Has Teaching Changed since the Pandemic?

Ask a Tech Teacher contributor, Christian Miraglia, wrote an interesting article on changes in teaching since the pandemic. I think you’ll find a lot to relate to:

Has Teaching Changed Since the Pandemic?

March 13, 2019, for many educators in California and nationwide, was a day that will forever be etched in their memories. It was the day that many school districts closed temporarily, or so they thought, due to the spread and uncertainty of COVID-19. What nobody could have seen was that these closures would become more permanent and reshape the educational landscape for years to come. Changes to daily instruction have become the norm as students were absent due to illness, teachers were absent due to COVID-19 exposure or their children having been infected or exposed, in-face instruction shifting to online and then back to face-to-face. 

Recently I listened to K-12 educators at a session hosted by a local university designed to have teachers meet and share their experiences from the past two years. The output of emotions from these brave educators who detailed what it is like to teach during this challenging time was gut-wrenching. 

The resiliency of these educators is to be commended as they navigated the daily challenges of policy changes, students coming and leaving, the caring for themselves and their children.  In listening to them, a common theme resonated from the group, the value of networking.

In previous posts, I wrote about using social media in the classroom for instruction and to share ideas. Although not a social media platform, Zoom became a valuable tool in connecting grade-level groups of teachers at the district level. Some teachers utilized Instagram as educator groups formed to build community and collaborate on lessons. Other teachers began using Tik-Tok to find things they enjoyed doing and receive inspiration for lesson ideas. As the session closed, the educators voiced their desire to continue meeting with other educators in a supportive manner and to share what is working personally and professionally. 

I recently spoke to a former colleague of mine about what has changed in her teaching during remote and post-remote instruction.  Her struggles were similar to the teachers previously mentioned. At times there were only 15-20 students in her class due to exposure and quarantine requirements, and this required her to be flexible with assignment dates and daily instruction. Keeping a classroom routine became imperative for her students as it provided structure in an otherwise chaotic environment. Academically, she pointed out that students struggled with literacy skills, which has also been reflected in some recently published studies. At the site level, she observed many changes to the accessibility of content, with more teachers harnessing Canvas to organize their lessons and instruction, realizing that accessibility for students must be 24/7. Below are some of the changes that took place at her site.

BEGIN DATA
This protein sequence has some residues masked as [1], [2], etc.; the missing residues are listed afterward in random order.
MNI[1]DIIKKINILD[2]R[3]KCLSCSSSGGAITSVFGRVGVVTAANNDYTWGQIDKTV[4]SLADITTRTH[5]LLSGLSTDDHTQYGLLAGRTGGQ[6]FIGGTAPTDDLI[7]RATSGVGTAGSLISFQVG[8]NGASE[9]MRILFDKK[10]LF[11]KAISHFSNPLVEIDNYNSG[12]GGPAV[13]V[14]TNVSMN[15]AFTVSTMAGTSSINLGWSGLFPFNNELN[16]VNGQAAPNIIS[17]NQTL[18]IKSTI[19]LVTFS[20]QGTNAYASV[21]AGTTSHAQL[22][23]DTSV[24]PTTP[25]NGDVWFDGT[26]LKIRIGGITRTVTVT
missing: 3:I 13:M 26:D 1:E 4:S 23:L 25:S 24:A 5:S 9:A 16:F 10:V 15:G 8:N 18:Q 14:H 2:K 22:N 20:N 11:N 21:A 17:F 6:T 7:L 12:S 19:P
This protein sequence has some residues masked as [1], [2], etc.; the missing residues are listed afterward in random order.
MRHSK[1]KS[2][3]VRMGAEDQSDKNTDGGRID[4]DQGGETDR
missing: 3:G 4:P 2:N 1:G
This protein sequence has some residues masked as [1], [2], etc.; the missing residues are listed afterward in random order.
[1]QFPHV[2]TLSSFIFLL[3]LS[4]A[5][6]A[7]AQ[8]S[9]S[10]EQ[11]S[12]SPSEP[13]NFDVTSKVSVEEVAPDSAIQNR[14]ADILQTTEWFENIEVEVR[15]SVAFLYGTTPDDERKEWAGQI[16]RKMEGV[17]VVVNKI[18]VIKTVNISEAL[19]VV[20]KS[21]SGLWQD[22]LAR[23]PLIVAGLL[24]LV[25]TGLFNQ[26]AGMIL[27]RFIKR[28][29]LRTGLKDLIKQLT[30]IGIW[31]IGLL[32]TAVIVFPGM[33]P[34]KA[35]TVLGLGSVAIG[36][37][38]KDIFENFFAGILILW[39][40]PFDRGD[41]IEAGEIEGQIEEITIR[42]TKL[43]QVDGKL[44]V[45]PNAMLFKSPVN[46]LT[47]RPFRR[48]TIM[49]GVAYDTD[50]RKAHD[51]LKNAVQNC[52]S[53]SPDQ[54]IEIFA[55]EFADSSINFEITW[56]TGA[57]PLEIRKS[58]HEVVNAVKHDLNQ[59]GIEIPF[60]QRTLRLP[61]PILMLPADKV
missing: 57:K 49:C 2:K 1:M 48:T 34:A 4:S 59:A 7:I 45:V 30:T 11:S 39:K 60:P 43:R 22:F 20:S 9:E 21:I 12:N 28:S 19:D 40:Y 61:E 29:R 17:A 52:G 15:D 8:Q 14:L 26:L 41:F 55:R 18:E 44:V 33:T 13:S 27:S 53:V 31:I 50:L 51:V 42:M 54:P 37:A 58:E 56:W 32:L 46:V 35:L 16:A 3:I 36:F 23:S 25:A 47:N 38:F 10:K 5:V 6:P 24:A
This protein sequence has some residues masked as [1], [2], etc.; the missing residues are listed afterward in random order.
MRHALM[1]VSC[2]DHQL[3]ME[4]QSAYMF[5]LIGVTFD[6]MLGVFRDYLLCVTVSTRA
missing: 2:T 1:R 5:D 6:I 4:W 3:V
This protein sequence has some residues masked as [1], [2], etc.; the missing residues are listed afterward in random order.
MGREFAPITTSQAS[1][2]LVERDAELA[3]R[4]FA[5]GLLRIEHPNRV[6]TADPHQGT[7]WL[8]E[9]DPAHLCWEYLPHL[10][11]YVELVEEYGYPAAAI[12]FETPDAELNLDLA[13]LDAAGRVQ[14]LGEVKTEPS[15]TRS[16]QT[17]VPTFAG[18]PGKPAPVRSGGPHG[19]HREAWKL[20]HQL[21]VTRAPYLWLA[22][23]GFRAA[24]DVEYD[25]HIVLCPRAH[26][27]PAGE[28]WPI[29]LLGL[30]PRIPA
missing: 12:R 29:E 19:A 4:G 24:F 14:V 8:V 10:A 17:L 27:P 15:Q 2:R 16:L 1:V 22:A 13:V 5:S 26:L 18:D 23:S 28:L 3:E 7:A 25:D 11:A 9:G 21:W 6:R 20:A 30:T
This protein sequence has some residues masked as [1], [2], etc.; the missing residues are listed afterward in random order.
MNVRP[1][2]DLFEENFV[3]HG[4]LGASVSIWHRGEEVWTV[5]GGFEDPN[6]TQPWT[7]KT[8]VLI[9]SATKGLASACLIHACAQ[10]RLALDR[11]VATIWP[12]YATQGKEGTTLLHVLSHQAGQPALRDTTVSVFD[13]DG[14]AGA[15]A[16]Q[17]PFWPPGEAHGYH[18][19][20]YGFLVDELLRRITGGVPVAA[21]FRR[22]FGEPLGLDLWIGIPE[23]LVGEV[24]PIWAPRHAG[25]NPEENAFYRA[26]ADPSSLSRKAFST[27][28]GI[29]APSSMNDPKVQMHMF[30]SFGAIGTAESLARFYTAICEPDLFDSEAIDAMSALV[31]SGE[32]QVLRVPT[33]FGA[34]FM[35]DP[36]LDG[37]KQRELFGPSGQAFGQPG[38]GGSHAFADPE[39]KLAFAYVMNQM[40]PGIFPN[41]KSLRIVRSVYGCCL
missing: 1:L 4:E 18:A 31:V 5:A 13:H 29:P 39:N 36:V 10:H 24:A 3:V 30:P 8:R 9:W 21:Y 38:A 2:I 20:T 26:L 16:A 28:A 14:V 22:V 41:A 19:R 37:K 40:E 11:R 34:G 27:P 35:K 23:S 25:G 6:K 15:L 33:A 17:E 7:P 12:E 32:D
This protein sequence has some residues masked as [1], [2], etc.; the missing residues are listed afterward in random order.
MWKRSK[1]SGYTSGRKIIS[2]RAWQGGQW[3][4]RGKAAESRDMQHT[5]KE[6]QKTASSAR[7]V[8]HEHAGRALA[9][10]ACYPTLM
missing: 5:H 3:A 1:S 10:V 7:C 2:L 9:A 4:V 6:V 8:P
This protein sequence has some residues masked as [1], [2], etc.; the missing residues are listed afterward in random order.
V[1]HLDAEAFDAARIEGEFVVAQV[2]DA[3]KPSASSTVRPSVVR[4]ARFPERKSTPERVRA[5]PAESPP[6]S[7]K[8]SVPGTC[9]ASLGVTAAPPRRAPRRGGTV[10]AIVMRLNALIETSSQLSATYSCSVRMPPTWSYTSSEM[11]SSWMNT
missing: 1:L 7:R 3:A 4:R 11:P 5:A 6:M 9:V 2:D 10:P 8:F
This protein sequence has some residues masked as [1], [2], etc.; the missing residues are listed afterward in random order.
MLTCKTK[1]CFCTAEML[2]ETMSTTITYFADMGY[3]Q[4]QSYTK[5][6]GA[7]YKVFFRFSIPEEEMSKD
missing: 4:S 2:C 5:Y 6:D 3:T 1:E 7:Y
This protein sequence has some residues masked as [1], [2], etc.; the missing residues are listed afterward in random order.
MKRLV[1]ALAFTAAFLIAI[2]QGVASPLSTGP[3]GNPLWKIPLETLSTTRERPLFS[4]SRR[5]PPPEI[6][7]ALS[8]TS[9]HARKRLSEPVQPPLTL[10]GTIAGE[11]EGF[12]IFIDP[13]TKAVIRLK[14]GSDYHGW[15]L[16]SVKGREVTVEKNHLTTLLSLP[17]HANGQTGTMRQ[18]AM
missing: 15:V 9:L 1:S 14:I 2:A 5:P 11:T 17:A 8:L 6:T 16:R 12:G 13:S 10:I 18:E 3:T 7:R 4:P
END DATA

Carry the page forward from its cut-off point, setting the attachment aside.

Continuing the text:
• Teachers delineate directions and provide resources using video tools such as Flipgrid
  • Choices for how work is submitted, paper or digital
  • All teachers have online options (Canvas or Google Classroom)
  • Teacher self-care sessions weekly
  • Work and personal life balance – some teachers no longer take work home

Despite the hardships incurred by students, staff, and the communities at large, changes occurred to the instructional approach and the general well-being of educators. There is an awareness that many long-standing teaching practices are no longer sustainable as education moves to the post-pandemic era. The highly-publicized exodus of teachers from the profession exacerbates educating students. Despite the spotlight on the news, change is happening. Technology is providing access and engaging students. Teacher groups are forming to support both academic and professional endeavors. More institutions are implementing the Design Thinking approach. Grading policies are being reviewed and modified to reflect student learning accurately. Who is to say where education will be in two years, but with these changes, much of which has been a grassroots movement, education will move to embrace 21st-century learning.